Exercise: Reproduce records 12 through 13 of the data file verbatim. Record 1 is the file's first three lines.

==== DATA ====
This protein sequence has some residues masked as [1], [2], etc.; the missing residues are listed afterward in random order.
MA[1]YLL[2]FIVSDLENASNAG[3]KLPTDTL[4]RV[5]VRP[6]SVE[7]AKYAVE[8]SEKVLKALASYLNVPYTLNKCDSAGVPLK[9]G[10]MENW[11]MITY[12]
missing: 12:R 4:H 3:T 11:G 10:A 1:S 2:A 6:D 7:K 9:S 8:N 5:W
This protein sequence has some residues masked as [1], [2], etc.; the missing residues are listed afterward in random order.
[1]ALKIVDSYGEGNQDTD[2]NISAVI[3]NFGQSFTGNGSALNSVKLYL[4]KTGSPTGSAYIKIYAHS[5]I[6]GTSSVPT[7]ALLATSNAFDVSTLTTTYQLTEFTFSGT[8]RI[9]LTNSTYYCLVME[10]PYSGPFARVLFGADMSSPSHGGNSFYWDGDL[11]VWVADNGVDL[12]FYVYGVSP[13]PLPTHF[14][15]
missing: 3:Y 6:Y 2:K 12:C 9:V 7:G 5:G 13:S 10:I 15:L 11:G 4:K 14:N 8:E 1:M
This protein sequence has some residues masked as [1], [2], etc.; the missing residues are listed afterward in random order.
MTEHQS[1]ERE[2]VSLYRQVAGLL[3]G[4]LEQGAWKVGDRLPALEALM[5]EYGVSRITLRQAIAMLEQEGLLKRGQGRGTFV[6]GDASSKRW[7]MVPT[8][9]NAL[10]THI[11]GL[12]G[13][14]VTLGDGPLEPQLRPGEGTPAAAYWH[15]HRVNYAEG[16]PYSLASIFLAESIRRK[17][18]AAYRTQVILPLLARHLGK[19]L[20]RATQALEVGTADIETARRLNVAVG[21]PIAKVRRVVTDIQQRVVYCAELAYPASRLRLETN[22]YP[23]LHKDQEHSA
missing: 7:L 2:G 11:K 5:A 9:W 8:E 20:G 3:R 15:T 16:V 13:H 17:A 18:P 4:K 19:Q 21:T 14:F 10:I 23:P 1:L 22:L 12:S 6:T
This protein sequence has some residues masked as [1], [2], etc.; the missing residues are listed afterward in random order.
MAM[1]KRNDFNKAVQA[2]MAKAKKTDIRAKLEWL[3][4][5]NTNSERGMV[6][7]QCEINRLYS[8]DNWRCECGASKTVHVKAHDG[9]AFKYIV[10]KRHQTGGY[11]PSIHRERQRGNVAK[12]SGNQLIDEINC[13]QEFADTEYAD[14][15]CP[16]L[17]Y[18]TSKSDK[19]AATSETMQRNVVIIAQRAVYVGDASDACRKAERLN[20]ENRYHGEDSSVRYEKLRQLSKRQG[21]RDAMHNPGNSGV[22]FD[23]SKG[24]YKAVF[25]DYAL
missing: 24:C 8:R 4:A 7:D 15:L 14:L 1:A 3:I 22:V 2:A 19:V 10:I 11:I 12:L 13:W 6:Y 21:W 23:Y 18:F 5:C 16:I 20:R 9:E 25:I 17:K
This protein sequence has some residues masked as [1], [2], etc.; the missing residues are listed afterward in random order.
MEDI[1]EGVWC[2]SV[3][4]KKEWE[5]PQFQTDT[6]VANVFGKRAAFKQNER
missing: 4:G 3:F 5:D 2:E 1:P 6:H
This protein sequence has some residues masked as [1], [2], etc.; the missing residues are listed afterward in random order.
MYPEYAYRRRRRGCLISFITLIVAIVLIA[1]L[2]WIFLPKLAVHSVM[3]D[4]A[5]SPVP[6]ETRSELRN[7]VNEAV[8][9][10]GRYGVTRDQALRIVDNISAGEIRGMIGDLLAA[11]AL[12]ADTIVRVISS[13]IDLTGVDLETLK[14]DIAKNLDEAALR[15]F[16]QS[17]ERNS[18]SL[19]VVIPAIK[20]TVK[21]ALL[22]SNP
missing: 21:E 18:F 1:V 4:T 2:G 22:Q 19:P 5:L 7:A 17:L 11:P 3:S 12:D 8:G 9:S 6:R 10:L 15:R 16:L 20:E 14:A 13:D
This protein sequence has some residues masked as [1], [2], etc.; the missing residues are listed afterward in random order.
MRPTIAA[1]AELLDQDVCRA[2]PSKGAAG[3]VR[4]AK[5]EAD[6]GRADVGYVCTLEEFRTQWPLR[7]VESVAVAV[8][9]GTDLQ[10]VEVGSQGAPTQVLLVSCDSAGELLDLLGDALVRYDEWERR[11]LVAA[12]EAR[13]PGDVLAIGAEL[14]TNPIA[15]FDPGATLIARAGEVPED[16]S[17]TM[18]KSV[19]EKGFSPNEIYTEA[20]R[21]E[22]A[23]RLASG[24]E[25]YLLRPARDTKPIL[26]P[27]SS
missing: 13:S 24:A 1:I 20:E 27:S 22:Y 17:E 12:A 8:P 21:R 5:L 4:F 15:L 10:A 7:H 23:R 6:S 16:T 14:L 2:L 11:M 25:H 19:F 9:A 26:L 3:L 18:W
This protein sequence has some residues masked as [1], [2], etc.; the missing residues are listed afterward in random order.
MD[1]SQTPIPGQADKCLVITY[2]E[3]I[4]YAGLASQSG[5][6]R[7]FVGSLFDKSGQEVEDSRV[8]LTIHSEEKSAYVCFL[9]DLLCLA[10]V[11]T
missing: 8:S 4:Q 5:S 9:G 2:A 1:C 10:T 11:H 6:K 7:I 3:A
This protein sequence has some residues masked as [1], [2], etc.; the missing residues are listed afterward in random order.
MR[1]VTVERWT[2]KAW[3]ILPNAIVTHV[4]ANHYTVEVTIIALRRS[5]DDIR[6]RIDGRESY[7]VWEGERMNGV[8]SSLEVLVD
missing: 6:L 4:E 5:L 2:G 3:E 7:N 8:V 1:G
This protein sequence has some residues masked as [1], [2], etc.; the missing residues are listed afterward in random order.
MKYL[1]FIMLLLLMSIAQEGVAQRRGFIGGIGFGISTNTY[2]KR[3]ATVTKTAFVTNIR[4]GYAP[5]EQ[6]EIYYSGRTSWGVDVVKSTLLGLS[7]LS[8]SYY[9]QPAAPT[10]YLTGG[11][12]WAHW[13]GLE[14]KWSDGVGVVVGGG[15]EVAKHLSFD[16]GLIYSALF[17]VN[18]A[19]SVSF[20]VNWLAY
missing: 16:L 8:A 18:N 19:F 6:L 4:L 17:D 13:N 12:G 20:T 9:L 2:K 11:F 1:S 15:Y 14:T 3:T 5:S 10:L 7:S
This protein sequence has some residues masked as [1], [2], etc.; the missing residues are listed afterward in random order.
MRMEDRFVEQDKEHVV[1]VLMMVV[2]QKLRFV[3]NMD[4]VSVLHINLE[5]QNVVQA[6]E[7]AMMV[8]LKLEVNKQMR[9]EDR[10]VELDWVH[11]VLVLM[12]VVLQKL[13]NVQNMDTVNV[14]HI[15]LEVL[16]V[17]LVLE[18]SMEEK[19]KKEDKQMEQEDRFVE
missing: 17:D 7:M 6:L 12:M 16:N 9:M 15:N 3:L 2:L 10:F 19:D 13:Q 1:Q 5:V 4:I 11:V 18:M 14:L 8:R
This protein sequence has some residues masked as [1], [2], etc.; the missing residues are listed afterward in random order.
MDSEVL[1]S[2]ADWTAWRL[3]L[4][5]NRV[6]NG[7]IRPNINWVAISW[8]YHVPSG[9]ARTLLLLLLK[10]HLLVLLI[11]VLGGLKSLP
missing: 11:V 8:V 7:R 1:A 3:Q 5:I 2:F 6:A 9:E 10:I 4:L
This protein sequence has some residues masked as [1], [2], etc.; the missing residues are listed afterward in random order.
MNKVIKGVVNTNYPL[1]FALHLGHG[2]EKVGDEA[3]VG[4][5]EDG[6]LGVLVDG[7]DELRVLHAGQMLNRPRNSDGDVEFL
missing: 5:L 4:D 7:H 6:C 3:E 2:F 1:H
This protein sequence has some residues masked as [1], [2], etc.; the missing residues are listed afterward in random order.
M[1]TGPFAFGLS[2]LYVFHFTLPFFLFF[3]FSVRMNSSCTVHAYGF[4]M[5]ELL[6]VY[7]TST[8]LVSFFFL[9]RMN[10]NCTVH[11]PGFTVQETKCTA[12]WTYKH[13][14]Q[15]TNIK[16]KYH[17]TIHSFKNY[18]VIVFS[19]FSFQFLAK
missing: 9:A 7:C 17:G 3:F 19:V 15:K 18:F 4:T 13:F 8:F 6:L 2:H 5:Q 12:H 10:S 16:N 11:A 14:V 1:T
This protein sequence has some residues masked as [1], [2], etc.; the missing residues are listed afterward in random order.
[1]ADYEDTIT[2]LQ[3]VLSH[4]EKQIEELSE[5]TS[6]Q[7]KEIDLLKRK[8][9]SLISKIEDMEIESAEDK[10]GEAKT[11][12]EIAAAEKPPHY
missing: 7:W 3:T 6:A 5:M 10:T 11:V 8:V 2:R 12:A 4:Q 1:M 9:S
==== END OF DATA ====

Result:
This protein sequence has some residues masked as [1], [2], etc.; the missing residues are listed afterward in random order.
MDSEVL[1]S[2]ADWTAWRL[3]L[4][5]NRV[6]NG[7]IRPNINWVAISW[8]YHVPSG[9]ARTLLLLLLK[10]HLLVLLI[11]VLGGLKSLP
missing: 11:V 8:V 7:R 1:A 3:Q 5:I 2:F 6:A 9:E 10:I 4:L
This protein sequence has some residues masked as [1], [2], etc.; the missing residues are listed afterward in random order.
MNKVIKGVVNTNYPL[1]FALHLGHG[2]EKVGDEA[3]VG[4][5]EDG[6]LGVLVDG[7]DELRVLHAGQMLNRPRNSDGDVEFL
missing: 5:L 4:D 7:H 6:C 3:E 2:F 1:H